Cancer is a class of diseases in which cells grow uncontrollably, invade surrounding tissue and can spread to other areas of the body. As with people, pets can get various kinds of cancer. The disease can be localized (confined to one area, like a tumor) or generalized (spread throughout the body).
Cancer is a “multifactorial” disease, which means it has no known single cause. However, we do know that hereditary and environmental factors can contribute to the development of cancer in dogs. Symptoms of cancer in dogs may include: lumps (which are not always malignant, but should always be examined by a vet), swelling, persistent sores, abnormal discharge from any part of the body, bad breath, listlessness/lethargy, rapid, often unexplained weight loss, sudden lameness, black tarry stools (a symptom of ulcers, which can be caused by mast cell tumors), decreased or loss of appetite, difficulty breathing, urinating or defecating. If a lump is present, the first step is typically a needle biopsy, which removes a very small tissue sample. Alternately, surgery may be performed to remove all or part of the lump for diagnosis by a pathologist. Radiographs, ultrasound, blood evaluation and other diagnostic tests may also be helpful in determining if cancer is present or if it has spread.
Older dogs are much more likely to develop cancer than younger ones, and certain breeds are prone to specific kinds of cancers. Boxers, Boston terriers and golden retrievers are among the breeds that most commonly develop mast cell tumors. Large and giant breeds, like Great Danes and Saint Bernards, are much more likely to suffer from bone cancer than smaller breeds. It is important to be familiar with the diseases to which your dog might have a breed predisposition. You can dramatically reduce your dog’s chance of getting certain types of cancer by having him or her altered at a young age. Breast cancer, the most common cancer for female dogs, can be avoided almost completely by having your dog spayed before her first heat cycle. And of course, a properly neutered male dog has zero chance of developing testicular cancer. Additionally, some believe that adding antioxidants such as vitamins C and E to a dog’s diet will reduce the likelihood of cancer.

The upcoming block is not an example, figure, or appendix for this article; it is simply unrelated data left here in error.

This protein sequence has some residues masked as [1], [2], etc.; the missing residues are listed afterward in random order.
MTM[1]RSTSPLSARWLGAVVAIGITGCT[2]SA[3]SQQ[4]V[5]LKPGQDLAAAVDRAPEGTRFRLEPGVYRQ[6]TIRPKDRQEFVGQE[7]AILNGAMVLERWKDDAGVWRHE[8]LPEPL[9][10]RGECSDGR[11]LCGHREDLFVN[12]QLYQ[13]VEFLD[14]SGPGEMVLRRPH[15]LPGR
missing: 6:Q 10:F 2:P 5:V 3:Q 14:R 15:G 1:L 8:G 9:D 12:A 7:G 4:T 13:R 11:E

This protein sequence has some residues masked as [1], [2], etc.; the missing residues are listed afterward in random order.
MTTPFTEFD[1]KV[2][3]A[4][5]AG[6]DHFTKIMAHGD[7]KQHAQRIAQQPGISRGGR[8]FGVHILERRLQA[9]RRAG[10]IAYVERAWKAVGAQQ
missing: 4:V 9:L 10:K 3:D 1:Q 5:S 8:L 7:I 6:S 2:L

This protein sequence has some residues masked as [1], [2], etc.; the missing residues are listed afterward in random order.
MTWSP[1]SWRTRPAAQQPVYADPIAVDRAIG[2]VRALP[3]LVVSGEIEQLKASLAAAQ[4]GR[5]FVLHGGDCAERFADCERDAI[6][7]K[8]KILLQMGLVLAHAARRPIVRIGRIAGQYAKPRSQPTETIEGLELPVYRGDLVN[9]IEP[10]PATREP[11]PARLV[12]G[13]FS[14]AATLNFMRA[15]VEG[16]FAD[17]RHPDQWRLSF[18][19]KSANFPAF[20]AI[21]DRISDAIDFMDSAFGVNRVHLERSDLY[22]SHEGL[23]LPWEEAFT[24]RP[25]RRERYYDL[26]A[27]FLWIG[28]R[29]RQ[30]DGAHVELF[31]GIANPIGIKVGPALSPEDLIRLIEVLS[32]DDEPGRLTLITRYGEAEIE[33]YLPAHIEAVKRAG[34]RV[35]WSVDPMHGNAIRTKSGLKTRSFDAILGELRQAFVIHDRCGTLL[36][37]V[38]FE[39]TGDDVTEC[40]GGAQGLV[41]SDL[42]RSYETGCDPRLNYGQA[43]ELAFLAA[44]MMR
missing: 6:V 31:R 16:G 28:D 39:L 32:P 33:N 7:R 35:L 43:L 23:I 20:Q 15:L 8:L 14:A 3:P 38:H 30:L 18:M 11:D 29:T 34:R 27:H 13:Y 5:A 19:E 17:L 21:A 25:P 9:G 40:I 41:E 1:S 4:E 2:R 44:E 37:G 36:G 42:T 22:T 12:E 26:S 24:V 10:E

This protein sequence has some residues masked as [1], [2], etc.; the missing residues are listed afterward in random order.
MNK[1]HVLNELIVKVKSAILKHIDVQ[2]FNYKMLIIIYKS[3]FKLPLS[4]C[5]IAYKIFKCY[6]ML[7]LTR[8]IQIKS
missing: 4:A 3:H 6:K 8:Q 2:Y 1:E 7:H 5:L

Treatment options vary and depend on the type and stage of cancer. Common treatments include surgery, chemotherapy, radiation and immunotherapy. A combination of therapies may be used. Success of treatment depends on the form and extent of the cancer and the aggressiveness of the therapy. Of course, early detection is best. Some dog owners opt for no treatment of the cancer at all, in which case palliative care, including pain relief, should be offered. Regardless of how you proceed after a diagnosis of cancer in your pet, it is very important to consider his quality of life when making future decisions. Some cancers can be cured, and almost all patients can receive at least some benefit from treatment. Please note that if your dog’s cancer is not curable, there are still many things you can do to make your pet feel better. Don’t hesitate to talk to your vet about your options. And don’t forget that good nutrition and loving care from all the members of your family can greatly enhance your dog’s quality of life.
** This information was retrieved from the ASPCA website.